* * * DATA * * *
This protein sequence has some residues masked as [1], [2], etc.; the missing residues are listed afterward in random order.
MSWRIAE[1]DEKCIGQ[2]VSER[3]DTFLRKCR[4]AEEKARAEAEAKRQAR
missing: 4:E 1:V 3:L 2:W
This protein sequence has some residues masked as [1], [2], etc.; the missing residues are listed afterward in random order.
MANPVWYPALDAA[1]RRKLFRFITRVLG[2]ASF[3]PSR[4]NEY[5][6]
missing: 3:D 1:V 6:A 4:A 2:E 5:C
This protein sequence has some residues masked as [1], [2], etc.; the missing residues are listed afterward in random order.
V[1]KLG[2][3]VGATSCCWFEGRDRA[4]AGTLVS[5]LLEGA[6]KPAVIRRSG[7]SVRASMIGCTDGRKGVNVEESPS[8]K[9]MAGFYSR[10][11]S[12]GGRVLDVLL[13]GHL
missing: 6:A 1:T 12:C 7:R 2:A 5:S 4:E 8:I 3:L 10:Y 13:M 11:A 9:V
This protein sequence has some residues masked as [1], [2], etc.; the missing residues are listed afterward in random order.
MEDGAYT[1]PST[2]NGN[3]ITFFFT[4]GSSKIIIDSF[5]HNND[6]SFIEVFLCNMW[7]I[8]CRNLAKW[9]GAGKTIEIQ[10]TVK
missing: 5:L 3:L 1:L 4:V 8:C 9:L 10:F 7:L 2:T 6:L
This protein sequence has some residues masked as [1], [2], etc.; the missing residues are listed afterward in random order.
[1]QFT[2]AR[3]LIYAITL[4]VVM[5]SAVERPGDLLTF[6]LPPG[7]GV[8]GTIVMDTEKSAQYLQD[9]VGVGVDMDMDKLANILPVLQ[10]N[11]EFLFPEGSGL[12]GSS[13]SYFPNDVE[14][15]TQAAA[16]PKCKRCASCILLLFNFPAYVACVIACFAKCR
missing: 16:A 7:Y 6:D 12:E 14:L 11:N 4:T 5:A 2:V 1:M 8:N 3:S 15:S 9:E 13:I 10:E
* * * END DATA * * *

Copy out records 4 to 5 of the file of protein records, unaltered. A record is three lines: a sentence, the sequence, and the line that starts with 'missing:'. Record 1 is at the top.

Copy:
This protein sequence has some residues masked as [1], [2], etc.; the missing residues are listed afterward in random order.
MEDGAYT[1]PST[2]NGN[3]ITFFFT[4]GSSKIIIDSF[5]HNND[6]SFIEVFLCNMW[7]I[8]CRNLAKW[9]GAGKTIEIQ[10]TVK
missing: 5:L 3:L 1:L 4:V 8:C 9:L 10:F 7:L 2:T 6:L
This protein sequence has some residues masked as [1], [2], etc.; the missing residues are listed afterward in random order.
[1]QFT[2]AR[3]LIYAITL[4]VVM[5]SAVERPGDLLTF[6]LPPG[7]GV[8]GTIVMDTEKSAQYLQD[9]VGVGVDMDMDKLANILPVLQ[10]N[11]EFLFPEGSGL[12]GSS[13]SYFPNDVE[14][15]TQAAA[16]PKCKRCASCILLLFNFPAYVACVIACFAKCR
missing: 16:A 7:Y 6:D 12:E 14:L 11:N 4:T 5:A 2:V 1:M 8:N 3:S 15:S 9:E 13:I 10:E